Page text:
Scripture Focus: Micah 6.2-4
2 “Hear, you mountains, the Lord’s accusation;
listen, you everlasting foundations of the earth.
For the Lord has a case against his people;
he is lodging a charge against Israel.
3 “My people, what have I done to you?
How have I burdened you? Answer me.
4 I brought you up out of Egypt
and redeemed you from the land of slavery.
I sent Moses to lead you,
also Aaron and Miriam.
7 “After me comes the one more powerful than I, the straps of whose sandals I am not worthy to stoop down and untie. 8 I baptize you with water, but he will baptize you with the Holy Spirit.”
Reflection: Leaders Sent by God
By John Tillman
God points out Moses, Aaron, and Miriam, the human leaders he sent to guide Israel out of slavery to freedom.
The people God uses are never perfect. Moses had a violent temper, both as a young man and near the end of his life. Aaron built the golden calf and then lied about it. Miriam criticized Moses’ interracial marriage and was cursed for it.
It’s good to recognize God uses imperfect people. If we sin and repent, God can still forgive and bless others through us. But how far does that go? Do we give a pass to pastors with frequent outbursts of temper and violent speech? Do we excuse leaders who accept cultural idols of the moment? Do we defend racist comments? “Shall we go on sinning so that grace may increase? By no means!” (Romans 6.1-2)
Moses, Aaron, and Miriam were confronted about those sins and repented. No one made excuses. For those leaders who continue in sins, Micah has another example—Balaam.
Not only will God use well-intentioned but imperfect leaders in our lives, he will use outright enemies. God can turn enemies’ evil intentions into good outcomes. For leaders inside or outside our churches who are unrepentant, the best we can hope is that like Balaam, God will somehow turn their evil into good.
God continues to use imperfect men and women to lead his people but he has gone even further than that, sending to us his own son, Jesus.
John the Baptizer was one of those imperfect leaders God sent. He said of Jesus, “After me comes the one more powerful than I, the straps of whose sandals I am not worthy to stoop down and untie.” We are not worthy either. With what can we come before the Lord?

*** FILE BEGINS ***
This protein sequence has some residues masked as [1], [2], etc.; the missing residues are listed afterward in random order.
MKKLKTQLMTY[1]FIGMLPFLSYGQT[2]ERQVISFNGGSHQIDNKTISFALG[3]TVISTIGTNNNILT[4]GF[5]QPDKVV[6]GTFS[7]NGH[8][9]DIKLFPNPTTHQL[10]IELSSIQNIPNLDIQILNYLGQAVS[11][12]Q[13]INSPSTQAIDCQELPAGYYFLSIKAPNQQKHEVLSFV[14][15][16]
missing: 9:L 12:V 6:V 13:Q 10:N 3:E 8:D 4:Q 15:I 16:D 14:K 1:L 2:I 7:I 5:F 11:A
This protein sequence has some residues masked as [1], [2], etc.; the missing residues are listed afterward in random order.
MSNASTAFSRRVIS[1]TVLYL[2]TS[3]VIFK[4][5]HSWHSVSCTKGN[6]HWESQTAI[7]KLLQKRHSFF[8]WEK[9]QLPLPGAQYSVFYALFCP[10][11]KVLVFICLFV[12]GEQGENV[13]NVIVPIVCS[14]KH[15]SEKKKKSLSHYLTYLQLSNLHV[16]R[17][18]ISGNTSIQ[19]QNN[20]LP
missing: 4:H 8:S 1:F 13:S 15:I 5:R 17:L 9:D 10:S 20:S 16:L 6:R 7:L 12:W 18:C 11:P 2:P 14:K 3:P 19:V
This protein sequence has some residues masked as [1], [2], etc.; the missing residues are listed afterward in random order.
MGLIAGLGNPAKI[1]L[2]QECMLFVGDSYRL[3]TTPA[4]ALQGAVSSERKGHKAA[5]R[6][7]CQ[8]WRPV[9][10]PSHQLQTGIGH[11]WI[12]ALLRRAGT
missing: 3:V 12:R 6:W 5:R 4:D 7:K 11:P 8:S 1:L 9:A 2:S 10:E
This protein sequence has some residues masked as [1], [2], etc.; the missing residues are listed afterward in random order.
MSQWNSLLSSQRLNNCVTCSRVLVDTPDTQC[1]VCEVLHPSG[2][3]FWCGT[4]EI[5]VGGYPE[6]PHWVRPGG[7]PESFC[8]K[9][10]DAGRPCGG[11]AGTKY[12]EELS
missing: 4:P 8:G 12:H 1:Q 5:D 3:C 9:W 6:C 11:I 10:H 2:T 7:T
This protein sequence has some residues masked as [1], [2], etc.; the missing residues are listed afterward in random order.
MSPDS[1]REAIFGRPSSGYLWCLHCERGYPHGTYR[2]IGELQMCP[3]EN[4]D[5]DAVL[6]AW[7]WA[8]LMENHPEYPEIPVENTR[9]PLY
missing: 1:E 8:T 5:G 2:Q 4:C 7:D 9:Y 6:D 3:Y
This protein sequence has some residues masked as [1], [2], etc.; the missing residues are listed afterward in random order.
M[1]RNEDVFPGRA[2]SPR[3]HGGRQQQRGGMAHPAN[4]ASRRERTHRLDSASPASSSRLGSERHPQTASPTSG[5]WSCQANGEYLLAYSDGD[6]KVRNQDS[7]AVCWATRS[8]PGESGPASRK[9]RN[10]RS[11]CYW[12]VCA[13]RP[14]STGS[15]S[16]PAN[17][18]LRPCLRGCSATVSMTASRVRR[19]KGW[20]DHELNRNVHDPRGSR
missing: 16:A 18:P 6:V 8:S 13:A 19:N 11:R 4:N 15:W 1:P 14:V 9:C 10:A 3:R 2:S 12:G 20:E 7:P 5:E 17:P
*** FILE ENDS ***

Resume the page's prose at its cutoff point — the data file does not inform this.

Micah asks, “will the Lord be pleased…” with any extravagant offering? No. Even Micah’s simplest definition of God’s requirements is beyond us. (Micah 6.8) Our justice is tainted. Our mercy is rarely given. Our humility gives way to pride.
Therefore, God has offered his own firstborn for the sin of our souls. (Micah 6.7) Jesus has acted justly on our behalf, has loved mercy enough to die for us, and walks humbly before God appealing to us. He not only saves us but leads us.
What more could God do for us than this? Will we remember or will we turn away?
Divine Hours Prayer: The Refrain for the Morning Lessons
For God, who commanded the light to shine our of darkness, hath shined in our hearts, to give the light of the knowledge of the glory of God in the face of Jesus Christ. — 2 Corinthians 4.6
Micah 6 (Listen – 2:28)
Mark 1 (Listen – 5:05)
This Weekend’s Readings
Micah 7 (Listen – 3:36), Mark 2 (Listen – 3:55)
Nahum 1 (Listen – 2:24), Mark 3 (Listen – 3:41)
Read more about Complaints and Responses
Moses took these personal attacks to heart, growing angry rather than compassionate toward the people’s legitimate needs.
Read more about A Bad Day Fishing
Peter’s first recorded words to Jesus in response to the miracle are “go away.”
Peter seems to believe that his sins disqualify him.